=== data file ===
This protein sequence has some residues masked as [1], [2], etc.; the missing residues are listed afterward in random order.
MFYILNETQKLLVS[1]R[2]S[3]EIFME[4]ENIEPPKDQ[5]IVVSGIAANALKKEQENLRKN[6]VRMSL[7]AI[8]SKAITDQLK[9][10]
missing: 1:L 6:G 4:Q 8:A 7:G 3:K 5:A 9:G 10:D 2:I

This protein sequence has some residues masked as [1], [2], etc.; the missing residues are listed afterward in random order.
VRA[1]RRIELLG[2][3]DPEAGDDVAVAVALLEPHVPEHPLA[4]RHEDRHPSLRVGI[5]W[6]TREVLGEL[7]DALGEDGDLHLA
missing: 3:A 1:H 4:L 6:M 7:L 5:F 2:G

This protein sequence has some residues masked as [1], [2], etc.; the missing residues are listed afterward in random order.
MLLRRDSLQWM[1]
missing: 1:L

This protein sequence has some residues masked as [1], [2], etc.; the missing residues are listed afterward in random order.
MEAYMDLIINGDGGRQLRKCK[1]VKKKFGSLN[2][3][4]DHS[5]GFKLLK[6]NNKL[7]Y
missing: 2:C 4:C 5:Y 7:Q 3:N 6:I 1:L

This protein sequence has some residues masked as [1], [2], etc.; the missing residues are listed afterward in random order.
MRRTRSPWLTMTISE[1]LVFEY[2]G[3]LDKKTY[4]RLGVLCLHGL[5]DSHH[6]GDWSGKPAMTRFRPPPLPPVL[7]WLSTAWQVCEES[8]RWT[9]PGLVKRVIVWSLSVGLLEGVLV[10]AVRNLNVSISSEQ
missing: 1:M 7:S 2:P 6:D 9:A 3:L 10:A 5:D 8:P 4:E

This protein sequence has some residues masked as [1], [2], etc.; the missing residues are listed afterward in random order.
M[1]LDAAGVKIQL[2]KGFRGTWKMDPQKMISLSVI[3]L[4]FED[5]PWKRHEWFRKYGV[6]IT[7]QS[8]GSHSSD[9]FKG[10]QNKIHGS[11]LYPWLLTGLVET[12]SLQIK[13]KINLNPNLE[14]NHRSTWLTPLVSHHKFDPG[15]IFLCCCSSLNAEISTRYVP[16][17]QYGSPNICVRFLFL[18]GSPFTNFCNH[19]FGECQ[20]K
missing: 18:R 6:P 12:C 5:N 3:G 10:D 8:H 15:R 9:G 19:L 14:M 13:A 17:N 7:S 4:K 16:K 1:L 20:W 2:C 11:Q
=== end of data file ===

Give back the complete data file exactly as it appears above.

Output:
This protein sequence has some residues masked as [1], [2], etc.; the missing residues are listed afterward in random order.
MFYILNETQKLLVS[1]R[2]S[3]EIFME[4]ENIEPPKDQ[5]IVVSGIAANALKKEQENLRKN[6]VRMSL[7]AI[8]SKAITDQLK[9][10]
missing: 1:L 6:G 4:Q 8:A 7:G 3:K 5:A 9:G 10:D 2:I

This protein sequence has some residues masked as [1], [2], etc.; the missing residues are listed afterward in random order.
VRA[1]RRIELLG[2][3]DPEAGDDVAVAVALLEPHVPEHPLA[4]RHEDRHPSLRVGI[5]W[6]TREVLGEL[7]DALGEDGDLHLA
missing: 3:A 1:H 4:L 6:M 7:L 5:F 2:G

This protein sequence has some residues masked as [1], [2], etc.; the missing residues are listed afterward in random order.
MLLRRDSLQWM[1]
missing: 1:L

This protein sequence has some residues masked as [1], [2], etc.; the missing residues are listed afterward in random order.
MEAYMDLIINGDGGRQLRKCK[1]VKKKFGSLN[2][3][4]DHS[5]GFKLLK[6]NNKL[7]Y
missing: 2:C 4:C 5:Y 7:Q 3:N 6:I 1:L

This protein sequence has some residues masked as [1], [2], etc.; the missing residues are listed afterward in random order.
MRRTRSPWLTMTISE[1]LVFEY[2]G[3]LDKKTY[4]RLGVLCLHGL[5]DSHH[6]GDWSGKPAMTRFRPPPLPPVL[7]WLSTAWQVCEES[8]RWT[9]PGLVKRVIVWSLSVGLLEGVLV[10]AVRNLNVSISSEQ
missing: 1:M 7:S 2:P 6:D 9:A 3:L 10:A 5:D 8:P 4:E

This protein sequence has some residues masked as [1], [2], etc.; the missing residues are listed afterward in random order.
M[1]LDAAGVKIQL[2]KGFRGTWKMDPQKMISLSVI[3]L[4]FED[5]PWKRHEWFRKYGV[6]IT[7]QS[8]GSHSSD[9]FKG[10]QNKIHGS[11]LYPWLLTGLVET[12]SLQIK[13]KINLNPNLE[14]NHRSTWLTPLVSHHKFDPG[15]IFLCCCSSLNAEISTRYVP[16][17]QYGSPNICVRFLFL[18]GSPFTNFCNH[19]FGECQ[20]K
missing: 18:R 6:P 12:C 5:N 3:G 10:D 8:H 15:R 9:G 19:L 14:M 13:A 17:N 7:S 4:K 16:K 1:L 20:W 2:C 11:Q